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I have to admit, I love to see a good literary classic being harangued by a comedy company. Having sat through two awfully serious performances earlier in the day, I headed into to Happy Idiot’s Not Lady Chatterley’s Lover with high hopes for a good laugh. And it certainly didn’t disappoint. This has to be one of the funniest takes on a classic at the Fringe this year.

This show delivers what it says on the tin: a Mel-Brooks-style farcical romp through one of the English language’s most controversial novels. Sir Clifford Chatterley has returned home from war, a hero who has lost his legs in battle… and had them replaced by a shapely woman’s fishnet-adorned ones. Constance Chatterley needs a lover that will satisfy her, and turns to Oliver Mellors, the brooding Northern gamekeeper. Lady Chatterley's physical needs are realised fairly early on, and she spends very little time in angst over it; the novel’s side characters, with the exception of a brilliantly-realised Mrs Bolton, are hardly mentioned. It all adds up to an exceptionally fast-paced whirl through Lawrence’s story.

Obviously, there are a lot of sex gags. A couple of them aren’t as successful as others, and unfortunately they’re often the ones we’re hit over the head with, but most of the humour does work well. The sly innuendoes, Mellor’s sexual prowess, and Sir Chatterley’s can-can legs were all hits with the audience.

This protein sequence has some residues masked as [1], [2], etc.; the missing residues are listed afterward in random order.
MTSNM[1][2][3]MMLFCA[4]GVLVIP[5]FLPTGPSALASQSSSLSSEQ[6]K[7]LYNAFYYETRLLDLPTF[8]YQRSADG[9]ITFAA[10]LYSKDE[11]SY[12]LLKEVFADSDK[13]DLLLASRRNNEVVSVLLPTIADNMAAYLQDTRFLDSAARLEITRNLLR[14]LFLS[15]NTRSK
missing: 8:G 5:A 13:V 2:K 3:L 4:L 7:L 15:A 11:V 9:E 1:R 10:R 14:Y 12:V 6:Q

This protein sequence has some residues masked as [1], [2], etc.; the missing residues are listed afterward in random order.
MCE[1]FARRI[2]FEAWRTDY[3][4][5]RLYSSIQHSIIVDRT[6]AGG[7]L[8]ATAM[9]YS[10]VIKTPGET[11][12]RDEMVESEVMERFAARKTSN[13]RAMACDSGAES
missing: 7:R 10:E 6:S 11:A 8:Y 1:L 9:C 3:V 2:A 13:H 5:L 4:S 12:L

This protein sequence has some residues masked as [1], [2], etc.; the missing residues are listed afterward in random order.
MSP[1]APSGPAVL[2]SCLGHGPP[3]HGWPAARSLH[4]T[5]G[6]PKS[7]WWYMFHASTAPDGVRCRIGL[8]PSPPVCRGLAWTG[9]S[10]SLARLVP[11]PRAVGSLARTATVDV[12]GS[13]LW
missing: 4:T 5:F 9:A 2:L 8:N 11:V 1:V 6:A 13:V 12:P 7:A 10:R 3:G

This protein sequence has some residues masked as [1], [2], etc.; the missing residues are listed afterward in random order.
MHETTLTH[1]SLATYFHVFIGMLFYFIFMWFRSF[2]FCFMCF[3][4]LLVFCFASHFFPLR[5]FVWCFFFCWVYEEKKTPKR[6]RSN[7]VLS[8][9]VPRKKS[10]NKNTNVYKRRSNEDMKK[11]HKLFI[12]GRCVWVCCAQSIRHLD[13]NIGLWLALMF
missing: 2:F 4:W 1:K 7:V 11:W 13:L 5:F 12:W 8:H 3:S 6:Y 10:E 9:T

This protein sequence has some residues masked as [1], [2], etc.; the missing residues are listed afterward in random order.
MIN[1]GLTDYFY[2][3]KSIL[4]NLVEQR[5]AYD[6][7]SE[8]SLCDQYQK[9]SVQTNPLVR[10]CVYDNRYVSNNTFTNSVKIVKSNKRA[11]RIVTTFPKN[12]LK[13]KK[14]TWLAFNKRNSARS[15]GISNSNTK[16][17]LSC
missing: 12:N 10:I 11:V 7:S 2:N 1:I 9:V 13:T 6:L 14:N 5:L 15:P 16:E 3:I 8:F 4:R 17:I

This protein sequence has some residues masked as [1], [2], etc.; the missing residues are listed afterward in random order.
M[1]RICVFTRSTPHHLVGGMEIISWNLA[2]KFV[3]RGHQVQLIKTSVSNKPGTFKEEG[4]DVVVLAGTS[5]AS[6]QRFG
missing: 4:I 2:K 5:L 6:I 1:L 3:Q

Yet there is poignancy too. As Mellors attempts to describe Lady Chatterley’s body as a garden, he trails off into a passionate rant about industrialisation, weaponisation and war. It sounds absurd; in fact it’s meant to be entirely absurd, and yet when the wonderful Wesley Griffith finished his monologue no one in the audience was laughing. It was that moment which demonstrated not only that they had understood the essence of the original novel, but that this cast's talent extends to handling both comedic and heartfelt subject matter.

Happy Idiot have won me over with a young, fresh, and ballsy cast who aren’t afraid to take a few risks. The show won’t be for everyone; it’s incredibly crass, totally irreverent, and not the most intelligent of parodies. But if you enjoy farce, it’s a great bit of fun. I’m sure D H Lawrence would have found it an absolute riot.